Watch: Biden lays out his economy policy proposal for ‘Bidenomics’ | NBC News
Look hard when you drive through Anytown USA. You will see them. But you really must look hard.
Because you’ve been conditioned not to see them.
We don’t want to see them. We’ve been conditioned to believe they are human failures. Bums. Slackers. Ne’er-do-wells.
They are the undeserving, lazy scum without homes or jobs.
They are the Cellophane People. People without names or faces.
And worse, they are people without value to our society.
Our town councils and state legislatures pass laws to keep them out of our parks and tourists’ areas. Away from downtown merchants’ stores and from sleeping on our sidewalks.
They have nowhere to go. No resources. No hope.
Today, as you drive or walk past them and look away, know that you didn’t see just one of more than one-half million* Cellophane People trying to find a place to sleep tonight.
Not our job?
We are all just a job loss away during the next politically driven, heartless, economic shutdown. Or, the next time the banks too big to fail, fail. Or, the MAGAt people succeed and eliminate our pitiful safety net.
Please consider asking your city council person to create a local, humane program to help your local cellophane people find a path back to their identity as human beings, a living minimum wage, and a safe place to sleep tonight.
"The research from UCSF’s Benioff Homelessness and Housing Initiative, based on a representative survey of nearly 3,200 unhoused people, contradicts several persistent myths about the population, including that most unhoused people come from out of state to take advantage of services, as well as stereotypes that homeless people are mostly young adults who prefer to live outside and don’t want help."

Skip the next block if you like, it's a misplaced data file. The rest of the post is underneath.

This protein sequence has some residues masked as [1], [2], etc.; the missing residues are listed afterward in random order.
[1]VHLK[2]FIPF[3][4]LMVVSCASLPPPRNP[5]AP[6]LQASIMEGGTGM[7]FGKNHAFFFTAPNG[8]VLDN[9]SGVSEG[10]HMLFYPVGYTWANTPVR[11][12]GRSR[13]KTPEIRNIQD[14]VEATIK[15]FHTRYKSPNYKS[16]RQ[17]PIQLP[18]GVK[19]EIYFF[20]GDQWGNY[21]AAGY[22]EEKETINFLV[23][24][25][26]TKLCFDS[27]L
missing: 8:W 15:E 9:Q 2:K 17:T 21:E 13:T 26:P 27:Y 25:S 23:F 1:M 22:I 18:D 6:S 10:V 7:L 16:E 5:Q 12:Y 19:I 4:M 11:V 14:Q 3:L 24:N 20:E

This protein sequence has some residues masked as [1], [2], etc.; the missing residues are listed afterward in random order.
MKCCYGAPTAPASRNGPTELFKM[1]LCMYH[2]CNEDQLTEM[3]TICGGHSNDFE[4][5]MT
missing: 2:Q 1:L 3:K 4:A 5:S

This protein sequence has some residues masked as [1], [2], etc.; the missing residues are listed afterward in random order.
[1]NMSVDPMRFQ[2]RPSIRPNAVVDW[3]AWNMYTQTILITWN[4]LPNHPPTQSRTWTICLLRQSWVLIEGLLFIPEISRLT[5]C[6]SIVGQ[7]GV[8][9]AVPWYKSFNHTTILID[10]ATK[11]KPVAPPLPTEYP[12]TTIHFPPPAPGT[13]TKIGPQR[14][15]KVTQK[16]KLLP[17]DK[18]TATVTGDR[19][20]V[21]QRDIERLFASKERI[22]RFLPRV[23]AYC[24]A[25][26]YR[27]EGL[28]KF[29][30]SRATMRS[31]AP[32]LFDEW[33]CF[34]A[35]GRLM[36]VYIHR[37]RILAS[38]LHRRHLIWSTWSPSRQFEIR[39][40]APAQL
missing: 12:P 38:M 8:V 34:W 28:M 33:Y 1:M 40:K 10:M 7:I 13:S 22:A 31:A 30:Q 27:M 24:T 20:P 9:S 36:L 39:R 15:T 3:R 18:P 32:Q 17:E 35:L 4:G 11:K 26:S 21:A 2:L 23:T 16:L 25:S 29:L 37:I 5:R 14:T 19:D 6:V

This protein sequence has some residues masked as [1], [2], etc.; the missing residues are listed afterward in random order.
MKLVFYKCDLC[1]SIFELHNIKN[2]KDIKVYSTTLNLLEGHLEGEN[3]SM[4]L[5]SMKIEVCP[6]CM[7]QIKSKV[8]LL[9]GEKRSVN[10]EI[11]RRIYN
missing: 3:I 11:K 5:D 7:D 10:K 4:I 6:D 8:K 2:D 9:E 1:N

“People are homeless because their rent is too high. And their options are too few. And they have no cushion,” Dr Margot Kushel, initiative director and lead investigator, told the Associated Press. “And it really makes you wonder how different things would look if we could solve that underlying problem.”
"The researchers recommended that the state (California) increase access to housing that is affordable to extremely low-income people, including by expanding rental subsidies; expand homelessness prevention through financial support and legal assistance, including for people leaving jails, prisons and drug treatment; expand eviction protections; increase access to treatment; and increase outreach and services for people living on the streets."
America’s Hidden Homeless: Invisible People on the Streets | Poverty in USA Documentary